I've generally stayed faithful to the so-called 'fashion rules' that society dictate. Avoid too many competing prints, wear black to look slim, and stay away from unflattering drop-crotch pants at all costs. But everyone needs to rebel at some point or another. Whoever made up the rule of 'No white after Labor Day' obviously did not know the struggles of living with a monochromatic closet. It's way past September 1st, and I'm officially a rule breaker.
This summer, I've grown to love little white dresses as a viable alternative to the classic LBD. White has the ability to bring a certain freshness to any formal occasion - think Gwyneth Paltrow's Calvin Klein cape dress at the Oscars. Now that summer is over, there are still ways to wear white without utterly offending the posh American society ladies in the late 1800s who imposed the Labor Day rule. In lieu of summery fabrics such as linen, experiment with winter textures in white. For their Fall/Winter 2014 collection, Nicole and Michael Colovos of Helmut Lang worked the shade in a variety of thick textiles from knits to fluffy mohair, resulting in light yet cosy looks. This cocktail number from Zara has contrasting pleather panels that give it a luxe finish, making for a great day to night look. Having paired it with a bright red lip and copper hardware, I feel ready to take on Diddy's infamous Fourth of July white parties. Maybe next year.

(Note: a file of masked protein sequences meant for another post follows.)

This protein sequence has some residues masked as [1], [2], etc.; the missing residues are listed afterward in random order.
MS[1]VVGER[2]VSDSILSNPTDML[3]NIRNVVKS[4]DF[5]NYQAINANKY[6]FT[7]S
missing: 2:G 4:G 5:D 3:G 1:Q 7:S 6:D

ZARA WHITE PLEATHER DRESS
ZARA WHITE LEATHER WEDGES
COS COPPER RING
DIY PERSPEX EARRINGS
Summer in the city. A time when the temperature rises to the thirties, a sheen of sweat perpetually clings to your face and sane people hop from air-conditioned mall to air-conditioned mall in search of cool relief. Or if you're an insane fashion blogger like me, time to sneak onto a roof at the height of noon and take some snaps.
I've learnt the hard way (ie. by wearing spray-on jeans) that skin tight clothing is not the best option to survive the summer. This season, many designers have been leaning toward looser cuts, favoring bermuda shorts over bodycon dresses. Alexander Wang showcased casually unbuttoned dress shirts in his SS14 collection, whilst relaxed trousers and draped kimono jackets were seen at Helmut Lang. Evidently, there seems to be the consensus that slouchiness is acceptable in the heat. With this in mind, I descended down the slippery slope of comfortable dressing today with a Zara split top and loose fitting Mango trousers, hoping to catch the breeze 20 storeys up from steaming Causeway Bay. Praying that I can keep comfort fashionable and not enter the IDGAF stage of living in sweats and binge-eating ice cream. That might just send me over the edge.
ZARA SPLIT TOP
ZARA WEDGE HEELS
JIL SANDER LEATHER BACKPACK
COS FOLDED EARRINGS
COS SQUARE RING
CHEAP MONDAY BAR RING
PHOTOS BY NICK CHAN
Let's be honest here: we all judge a book by it's cover. It comes in many forms: from eating macarons for their cute colors to swiping right to that guy on Tinder purely because of his sexy ab shots (guilty!). The truth is that many of our decisions in life are undeniably based on appearance. That holds particularly true for the act of cosmetics shopping. I can't tell you how many times I've stared lustily at the gorgeously packaged (yet extortionately priced) face products at Aesop, or envied the women who came out of Chanel Beauty carrying a bottle of signature perfume, whether it be No. 5 or Noir.